The United Kingdom has made a commitment to have all new homes be zero-carbon buildings by 2016. A debate, however, has sparked up over whether or not the government will really design a program that will develop zero-carbon housing.
Renowned environmental journalist George Monbiot recently wrote an article that states the Zero-Carbon Hub, the commission that has been established to create the regulations for new building standards, has defined a "zero-carbon home" as one that cuts its emissions by 44% compared to 2006 building regulations.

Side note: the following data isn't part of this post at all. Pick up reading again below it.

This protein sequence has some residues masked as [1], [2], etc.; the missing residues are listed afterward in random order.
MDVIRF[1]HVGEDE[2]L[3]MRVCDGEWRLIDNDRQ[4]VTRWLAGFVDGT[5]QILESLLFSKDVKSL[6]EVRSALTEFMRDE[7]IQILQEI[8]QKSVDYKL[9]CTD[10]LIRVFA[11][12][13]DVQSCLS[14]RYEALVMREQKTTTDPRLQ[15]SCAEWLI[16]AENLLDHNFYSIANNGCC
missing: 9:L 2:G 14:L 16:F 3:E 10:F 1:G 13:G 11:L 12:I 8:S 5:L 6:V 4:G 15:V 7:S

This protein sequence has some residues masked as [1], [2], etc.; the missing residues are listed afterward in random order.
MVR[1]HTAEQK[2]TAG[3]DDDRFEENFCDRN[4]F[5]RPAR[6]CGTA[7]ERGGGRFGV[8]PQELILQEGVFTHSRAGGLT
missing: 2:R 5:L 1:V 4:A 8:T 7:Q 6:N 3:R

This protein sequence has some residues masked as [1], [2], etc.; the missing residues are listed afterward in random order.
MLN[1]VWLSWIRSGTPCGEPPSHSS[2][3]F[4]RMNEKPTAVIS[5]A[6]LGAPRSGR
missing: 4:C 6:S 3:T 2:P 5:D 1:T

Monbiot declares the government has recognized that it cannot meet the mark of producing a zero-carbon home, but it does not want to redefine the label to "56%-carbon homes."
The UK's minister of housing, Grant Shapps, replied to Monbiot's charges in an article with The Guardian newspaper. Shapps says the government is not back-pedaling on its initiative; rather it is doing its due diligence in developing a solid program. Shapps states Monbiot's "plucking of figures" from the Zero-Carbon Hub's recent consultation report is misleading the public.
Shapps concludes his response by saying: "I want to reassure everyone who's eager to see greener homes -- change is on the its way, and ver soon I'll be setting out our progress towards achieving a zero carbon approach, and the next steps we'll be taking."
Image credit: Robert Edwards via Creative Commons Licence
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